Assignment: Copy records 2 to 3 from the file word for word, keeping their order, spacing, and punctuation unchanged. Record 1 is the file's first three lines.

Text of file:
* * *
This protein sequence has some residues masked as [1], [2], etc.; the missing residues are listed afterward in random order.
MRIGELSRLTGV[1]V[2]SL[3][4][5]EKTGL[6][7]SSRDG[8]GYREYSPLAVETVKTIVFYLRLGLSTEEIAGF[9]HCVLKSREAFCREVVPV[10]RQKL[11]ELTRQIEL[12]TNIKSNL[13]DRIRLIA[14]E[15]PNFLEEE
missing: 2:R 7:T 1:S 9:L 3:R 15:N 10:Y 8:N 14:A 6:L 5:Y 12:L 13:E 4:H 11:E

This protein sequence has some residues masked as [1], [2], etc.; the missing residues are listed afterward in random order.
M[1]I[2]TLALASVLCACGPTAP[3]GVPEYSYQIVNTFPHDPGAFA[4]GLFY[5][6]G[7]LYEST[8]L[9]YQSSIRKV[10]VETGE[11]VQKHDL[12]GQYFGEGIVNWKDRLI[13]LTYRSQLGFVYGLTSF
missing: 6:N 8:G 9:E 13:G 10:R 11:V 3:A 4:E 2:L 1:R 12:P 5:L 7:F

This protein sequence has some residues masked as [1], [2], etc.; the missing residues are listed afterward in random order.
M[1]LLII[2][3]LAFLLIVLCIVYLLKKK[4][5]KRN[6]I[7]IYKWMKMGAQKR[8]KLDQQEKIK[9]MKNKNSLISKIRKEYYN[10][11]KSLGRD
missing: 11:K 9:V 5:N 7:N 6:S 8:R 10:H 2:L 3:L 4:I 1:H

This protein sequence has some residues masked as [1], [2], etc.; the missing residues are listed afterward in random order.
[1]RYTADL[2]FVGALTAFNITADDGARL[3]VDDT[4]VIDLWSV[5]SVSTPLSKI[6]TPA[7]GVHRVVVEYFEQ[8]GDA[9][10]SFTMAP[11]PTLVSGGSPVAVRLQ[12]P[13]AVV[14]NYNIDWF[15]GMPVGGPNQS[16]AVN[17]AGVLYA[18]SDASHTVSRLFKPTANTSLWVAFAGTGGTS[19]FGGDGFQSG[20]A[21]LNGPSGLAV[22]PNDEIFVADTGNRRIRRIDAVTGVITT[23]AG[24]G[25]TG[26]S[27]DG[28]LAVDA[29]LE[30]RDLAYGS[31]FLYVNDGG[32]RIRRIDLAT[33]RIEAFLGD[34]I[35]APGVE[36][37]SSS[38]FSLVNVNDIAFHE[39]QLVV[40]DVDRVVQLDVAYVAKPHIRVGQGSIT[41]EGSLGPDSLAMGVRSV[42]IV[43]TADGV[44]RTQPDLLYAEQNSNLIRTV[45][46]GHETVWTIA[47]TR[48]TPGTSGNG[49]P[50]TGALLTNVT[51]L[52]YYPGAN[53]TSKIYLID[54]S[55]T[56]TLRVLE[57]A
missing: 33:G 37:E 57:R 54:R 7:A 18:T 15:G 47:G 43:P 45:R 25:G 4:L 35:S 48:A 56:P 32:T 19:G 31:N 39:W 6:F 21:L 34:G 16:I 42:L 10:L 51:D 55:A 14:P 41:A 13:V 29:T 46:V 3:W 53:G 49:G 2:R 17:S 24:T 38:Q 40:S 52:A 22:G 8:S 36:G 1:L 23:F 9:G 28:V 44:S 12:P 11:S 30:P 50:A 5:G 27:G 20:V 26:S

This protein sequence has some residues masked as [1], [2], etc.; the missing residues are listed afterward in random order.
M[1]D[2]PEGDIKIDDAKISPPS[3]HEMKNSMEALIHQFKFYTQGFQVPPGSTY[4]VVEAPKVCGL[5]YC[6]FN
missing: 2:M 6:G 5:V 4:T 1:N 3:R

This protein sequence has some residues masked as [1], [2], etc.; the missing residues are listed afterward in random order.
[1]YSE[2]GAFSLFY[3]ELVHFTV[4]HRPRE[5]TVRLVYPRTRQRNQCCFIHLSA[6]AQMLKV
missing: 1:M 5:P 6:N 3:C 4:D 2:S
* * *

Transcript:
This protein sequence has some residues masked as [1], [2], etc.; the missing residues are listed afterward in random order.
M[1]I[2]TLALASVLCACGPTAP[3]GVPEYSYQIVNTFPHDPGAFA[4]GLFY[5][6]G[7]LYEST[8]L[9]YQSSIRKV[10]VETGE[11]VQKHDL[12]GQYFGEGIVNWKDRLI[13]LTYRSQLGFVYGLTSF
missing: 6:N 8:G 9:E 13:G 10:R 11:V 3:A 4:E 2:L 1:R 12:P 5:L 7:F

This protein sequence has some residues masked as [1], [2], etc.; the missing residues are listed afterward in random order.
M[1]LLII[2][3]LAFLLIVLCIVYLLKKK[4][5]KRN[6]I[7]IYKWMKMGAQKR[8]KLDQQEKIK[9]MKNKNSLISKIRKEYYN[10][11]KSLGRD
missing: 11:K 9:V 5:N 7:N 6:S 8:R 10:H 2:L 3:L 4:I 1:H